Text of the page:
Given that it is World Series time, I am going to throw Liberal Oasis dwellers a curve. I am going to talk about sheep.
Let me back up just a wee bit. I am a member of a cargo cult, of sorts. My shoreline is behind my town library, and my cargo regularly arrives in the form of deposits left in the library Dumpster. Here I find the discards, either former library books that have been weeded from the collection from lack of use or the donations to semi-annual book sales that are either duplicates, unwanted, unopened, or simply the result of a bad mood for whoever was on duty that day. I visit the Dumpster almost daily, to see what the currents have brought my way. More often than not, the cargo is a Hefty bag or two filled with trash. But at least once or twice a week, there are books, magazines, videos, cassettes or something else to capture my fancy.
Among my latest haul was an old, but intact, paperback copy of A Nation of Sheep by William J. Lederer. While Lederer was best known as co-author of the hugely influential book The Ugly American, his solo flight on A Nation of Sheep, has not weathered the ravages of age as well as that book has. But it should.
Opening it at random, I found this assessment of a little known, and mostly forgotten, moment of American diplomacy:
"In the summer of 1959 there occurred a series of events which demonstrated our national ignorance in a shameful and nearly fatal manner. Briefly, the United States threatened intervention in a foreign country for reasons which, it turned out, had no basis in fact. The people of the United States were led to believe that Laos physically had been invaded by foreign Communist troops from across its northern border. Our Secretary of State called the situation grave; our ambassador to the U.N. called for world action; our press carried scare headlines; our senior naval officer implied armed intervention and was seconded by ranking Congressmen, including the Chairman of the National Committee of the Republican Party, which was then in power.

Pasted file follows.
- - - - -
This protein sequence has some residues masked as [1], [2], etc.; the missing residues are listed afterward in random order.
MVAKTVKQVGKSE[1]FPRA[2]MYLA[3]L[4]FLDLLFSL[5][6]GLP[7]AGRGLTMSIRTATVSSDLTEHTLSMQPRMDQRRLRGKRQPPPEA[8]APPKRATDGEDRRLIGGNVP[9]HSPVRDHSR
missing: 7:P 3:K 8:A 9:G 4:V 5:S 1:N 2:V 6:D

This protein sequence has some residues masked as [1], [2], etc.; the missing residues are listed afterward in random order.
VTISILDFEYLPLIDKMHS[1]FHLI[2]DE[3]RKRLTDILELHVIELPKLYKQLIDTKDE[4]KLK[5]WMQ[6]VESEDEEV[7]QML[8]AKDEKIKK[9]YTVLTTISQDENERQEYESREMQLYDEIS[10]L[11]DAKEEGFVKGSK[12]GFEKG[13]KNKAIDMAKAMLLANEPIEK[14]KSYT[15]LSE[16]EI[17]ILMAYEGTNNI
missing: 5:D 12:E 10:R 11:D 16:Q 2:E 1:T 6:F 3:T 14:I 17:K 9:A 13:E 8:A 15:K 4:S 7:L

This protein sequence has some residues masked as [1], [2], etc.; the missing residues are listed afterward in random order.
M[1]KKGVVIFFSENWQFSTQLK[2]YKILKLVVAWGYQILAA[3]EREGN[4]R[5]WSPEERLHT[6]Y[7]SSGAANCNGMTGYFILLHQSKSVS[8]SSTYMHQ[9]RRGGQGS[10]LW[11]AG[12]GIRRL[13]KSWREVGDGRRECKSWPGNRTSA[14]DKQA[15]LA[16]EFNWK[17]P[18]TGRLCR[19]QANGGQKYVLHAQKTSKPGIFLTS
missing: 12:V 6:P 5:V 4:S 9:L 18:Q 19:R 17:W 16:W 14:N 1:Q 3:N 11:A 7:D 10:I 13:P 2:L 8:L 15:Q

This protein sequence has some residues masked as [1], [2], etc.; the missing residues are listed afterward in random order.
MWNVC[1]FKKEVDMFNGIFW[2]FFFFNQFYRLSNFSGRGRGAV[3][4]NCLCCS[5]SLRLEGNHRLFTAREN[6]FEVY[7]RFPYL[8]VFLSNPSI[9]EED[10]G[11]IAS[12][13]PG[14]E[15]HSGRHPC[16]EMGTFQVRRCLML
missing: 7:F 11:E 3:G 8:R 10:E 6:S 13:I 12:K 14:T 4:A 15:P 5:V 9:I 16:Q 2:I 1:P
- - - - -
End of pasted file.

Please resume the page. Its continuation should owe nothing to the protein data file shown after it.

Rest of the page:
The entire affair was a fraud. No military invasion of Laos had taken place Yet for weeks, neither our government nor our press bothered to investigate at first hand. As a result, we came close to triggering war, on false information not of our own gathering. We did in fact make fools of ourselves in the eyes of our friends and ‘imperialist warmongers’ of ourselves in the words of our enemies and in the opinion of neutrals. The case of Laos is not an isolated one; alas, it is typical."
And so on, for 144 frighteningly familiar pages.
Lederer shows that not only are the Republicans up to their old tricks, but that the American press still does not bother to investigate at first hand. They are. as has been said elsewhere and far more eloquently, stenographers and lapdogs, so beholden to the power brokers that they have forgotten the real purpose of journalism.
I will leave the last word to Lederer:
"The defeat of America need not be accomplished by destructive weapons and violence. There are easier and cheaper ways of conquering a politically incompetent nation. It can be accomplished by psychological weapons, by economic strangulation, by political chicanery, by intellectual subversion."
See you at the Dumpster.